By Derek Newberry, Advocacy Fellow

Of all the municipalities in the country, Boston, Massachusetts now ranks 5th in total LEED-certified space. Accumulating an impressive 15.4 million square feet of LEED-certified space in 2016, Boston has established itself as a clear leader in green construction and sustainable design. In addition to the 6 LEED platinum and 18 LEED Gold projects in 2016, Boston now outranks many of the greenest cities in the country including Houston, Denver, and Los Angeles, and has more LEED-certified square footage than Austin, Miami, and San Diego combined.

Boston’s impressive growth mirrors that of Massachusetts and demonstrates the ever-increasing demand for LEED certification. According to recent statistics by the national USGBC, Massachusetts achieved the highest per capita LEED-certified square footage of any state in the country in 2016 at 3.73 sq. ft. per person. USGBC Massachusetts’ executive director Grey Lee also told the Boston Business Journal, “Whether it’s an owner or a consultant or a contractor, you’ve got a lot of people paying attention to this, because the market demands it.” Lee has been a strong advocate of LEED for years and has witnessed its ability to increase value, drive demand, and distinguish property: “LEED is a global brand, and people recognize it as a third-party accountability structure that helps all parties get their game to a better level.”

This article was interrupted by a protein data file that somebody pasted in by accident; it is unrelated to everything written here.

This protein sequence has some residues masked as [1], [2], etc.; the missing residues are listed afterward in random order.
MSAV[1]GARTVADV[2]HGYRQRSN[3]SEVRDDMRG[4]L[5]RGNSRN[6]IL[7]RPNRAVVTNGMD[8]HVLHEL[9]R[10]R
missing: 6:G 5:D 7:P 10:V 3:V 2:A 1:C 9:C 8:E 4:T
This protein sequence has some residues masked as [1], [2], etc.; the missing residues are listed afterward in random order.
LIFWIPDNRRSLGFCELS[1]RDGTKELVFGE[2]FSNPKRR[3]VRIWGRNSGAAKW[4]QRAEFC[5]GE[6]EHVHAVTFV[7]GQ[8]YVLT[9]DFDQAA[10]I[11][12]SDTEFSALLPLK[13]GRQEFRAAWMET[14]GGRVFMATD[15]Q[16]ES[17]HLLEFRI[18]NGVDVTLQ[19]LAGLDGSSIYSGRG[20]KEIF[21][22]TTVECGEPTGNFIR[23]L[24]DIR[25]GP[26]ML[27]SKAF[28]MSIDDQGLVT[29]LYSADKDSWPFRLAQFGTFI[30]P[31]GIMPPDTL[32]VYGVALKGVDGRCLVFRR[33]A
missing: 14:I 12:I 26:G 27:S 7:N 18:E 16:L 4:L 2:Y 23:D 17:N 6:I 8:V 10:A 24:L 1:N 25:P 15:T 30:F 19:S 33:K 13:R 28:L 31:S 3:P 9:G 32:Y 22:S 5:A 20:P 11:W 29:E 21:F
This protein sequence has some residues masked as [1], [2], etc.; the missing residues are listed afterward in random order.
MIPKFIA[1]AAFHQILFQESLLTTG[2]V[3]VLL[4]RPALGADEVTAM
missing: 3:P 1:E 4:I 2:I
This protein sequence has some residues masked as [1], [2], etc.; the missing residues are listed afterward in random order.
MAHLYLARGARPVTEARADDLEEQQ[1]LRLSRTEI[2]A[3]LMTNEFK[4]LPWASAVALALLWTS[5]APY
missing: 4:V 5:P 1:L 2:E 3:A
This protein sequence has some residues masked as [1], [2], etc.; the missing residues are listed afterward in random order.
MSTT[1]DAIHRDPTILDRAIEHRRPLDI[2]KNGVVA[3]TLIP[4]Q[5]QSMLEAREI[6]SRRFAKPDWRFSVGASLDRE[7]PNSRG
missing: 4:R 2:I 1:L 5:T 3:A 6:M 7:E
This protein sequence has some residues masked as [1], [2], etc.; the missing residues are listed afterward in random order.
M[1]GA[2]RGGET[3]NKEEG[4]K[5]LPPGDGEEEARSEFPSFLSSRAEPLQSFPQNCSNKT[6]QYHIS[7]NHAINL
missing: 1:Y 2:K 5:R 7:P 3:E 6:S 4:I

In addition to the current 2017 advocacy priorities, USGBC Massachusetts continues to advocate for increased LEED certification, training, and awareness and believes in supporting a more sustainable, efficient, and environmentally conscious society. Recent state-level legislation, local and national advocacy efforts, and increasing international competition will continue to drive LEED growth in Boston and many other municipalities around the country. However, buildings in MA still account for 49% of the state’s GHG emissions and consume 50% of all energy used in the state. Clearly, continued implementation of LEED will not only reduce environmental impact, carbon emissions and decrease costs, but it will drastically improve quality of life for generations to come. Yet, Boston's current progress demonstrates a new level of commitment to sustainability and should be celebrated as a sign of future progress. Like our director loves to say, Boston is becoming a “Wicked Green” city, and nothing is going to stop it. 




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